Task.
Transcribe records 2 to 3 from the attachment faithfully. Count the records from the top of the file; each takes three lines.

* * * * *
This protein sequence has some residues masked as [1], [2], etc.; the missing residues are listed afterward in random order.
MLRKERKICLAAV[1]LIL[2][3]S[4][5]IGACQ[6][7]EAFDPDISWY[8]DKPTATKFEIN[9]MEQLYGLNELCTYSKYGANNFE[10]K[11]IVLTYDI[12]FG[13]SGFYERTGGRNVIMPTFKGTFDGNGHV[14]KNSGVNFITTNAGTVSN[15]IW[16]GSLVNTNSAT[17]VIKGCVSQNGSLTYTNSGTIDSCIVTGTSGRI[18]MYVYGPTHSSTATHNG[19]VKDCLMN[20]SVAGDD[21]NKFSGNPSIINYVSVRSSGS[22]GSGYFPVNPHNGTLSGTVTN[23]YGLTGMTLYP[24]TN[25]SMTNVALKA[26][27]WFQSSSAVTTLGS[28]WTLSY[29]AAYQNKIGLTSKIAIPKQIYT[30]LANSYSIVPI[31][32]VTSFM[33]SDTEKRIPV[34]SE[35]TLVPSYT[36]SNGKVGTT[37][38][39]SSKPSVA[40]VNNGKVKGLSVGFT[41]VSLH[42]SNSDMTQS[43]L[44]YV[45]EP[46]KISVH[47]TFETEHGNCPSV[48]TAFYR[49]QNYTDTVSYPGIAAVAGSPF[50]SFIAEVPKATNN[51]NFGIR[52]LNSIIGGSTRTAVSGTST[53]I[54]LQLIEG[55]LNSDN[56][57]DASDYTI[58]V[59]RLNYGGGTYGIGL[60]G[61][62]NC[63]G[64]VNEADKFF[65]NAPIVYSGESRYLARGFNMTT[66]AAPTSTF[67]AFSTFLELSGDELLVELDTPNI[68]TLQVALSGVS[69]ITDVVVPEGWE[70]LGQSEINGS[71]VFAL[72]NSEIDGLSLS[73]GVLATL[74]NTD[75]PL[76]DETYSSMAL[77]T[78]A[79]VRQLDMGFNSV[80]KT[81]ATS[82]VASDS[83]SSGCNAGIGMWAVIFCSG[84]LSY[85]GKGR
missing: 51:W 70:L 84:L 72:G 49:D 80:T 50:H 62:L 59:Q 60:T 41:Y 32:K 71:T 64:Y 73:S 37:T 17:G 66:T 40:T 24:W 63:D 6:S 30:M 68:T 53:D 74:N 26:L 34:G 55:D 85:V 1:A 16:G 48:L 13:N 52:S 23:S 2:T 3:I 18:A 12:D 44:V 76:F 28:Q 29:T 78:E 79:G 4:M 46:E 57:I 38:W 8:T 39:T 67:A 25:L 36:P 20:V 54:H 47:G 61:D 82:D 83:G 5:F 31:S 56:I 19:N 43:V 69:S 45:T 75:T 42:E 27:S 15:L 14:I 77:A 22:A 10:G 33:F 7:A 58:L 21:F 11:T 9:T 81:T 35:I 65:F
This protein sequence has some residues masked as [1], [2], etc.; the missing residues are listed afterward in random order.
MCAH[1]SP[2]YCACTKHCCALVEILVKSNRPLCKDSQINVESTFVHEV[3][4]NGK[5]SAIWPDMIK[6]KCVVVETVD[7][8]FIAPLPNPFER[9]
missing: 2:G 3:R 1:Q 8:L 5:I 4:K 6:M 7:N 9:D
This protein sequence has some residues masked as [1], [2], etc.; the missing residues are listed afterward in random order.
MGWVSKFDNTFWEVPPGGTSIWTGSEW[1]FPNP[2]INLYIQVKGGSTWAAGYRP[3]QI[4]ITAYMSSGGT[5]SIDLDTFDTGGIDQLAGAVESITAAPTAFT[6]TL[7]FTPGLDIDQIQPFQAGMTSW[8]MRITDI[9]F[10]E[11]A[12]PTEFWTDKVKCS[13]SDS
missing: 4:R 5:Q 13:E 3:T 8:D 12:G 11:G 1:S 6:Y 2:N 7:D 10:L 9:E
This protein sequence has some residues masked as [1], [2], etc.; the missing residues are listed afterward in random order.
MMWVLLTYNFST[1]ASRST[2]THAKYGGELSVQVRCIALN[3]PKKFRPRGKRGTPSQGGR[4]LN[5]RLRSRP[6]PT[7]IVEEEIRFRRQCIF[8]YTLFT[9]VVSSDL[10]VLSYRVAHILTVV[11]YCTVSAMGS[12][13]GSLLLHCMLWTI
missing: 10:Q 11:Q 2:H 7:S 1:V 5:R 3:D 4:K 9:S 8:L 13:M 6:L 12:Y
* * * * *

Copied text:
This protein sequence has some residues masked as [1], [2], etc.; the missing residues are listed afterward in random order.
MCAH[1]SP[2]YCACTKHCCALVEILVKSNRPLCKDSQINVESTFVHEV[3][4]NGK[5]SAIWPDMIK[6]KCVVVETVD[7][8]FIAPLPNPFER[9]
missing: 2:G 3:R 1:Q 8:L 5:I 4:K 6:M 7:N 9:D
This protein sequence has some residues masked as [1], [2], etc.; the missing residues are listed afterward in random order.
MGWVSKFDNTFWEVPPGGTSIWTGSEW[1]FPNP[2]INLYIQVKGGSTWAAGYRP[3]QI[4]ITAYMSSGGT[5]SIDLDTFDTGGIDQLAGAVESITAAPTAFT[6]TL[7]FTPGLDIDQIQPFQAGMTSW[8]MRITDI[9]F[10]E[11]A[12]PTEFWTDKVKCS[13]SDS
missing: 4:R 5:Q 13:E 3:T 8:D 12:G 11:G 1:S 6:Y 2:N 7:D 10:L 9:E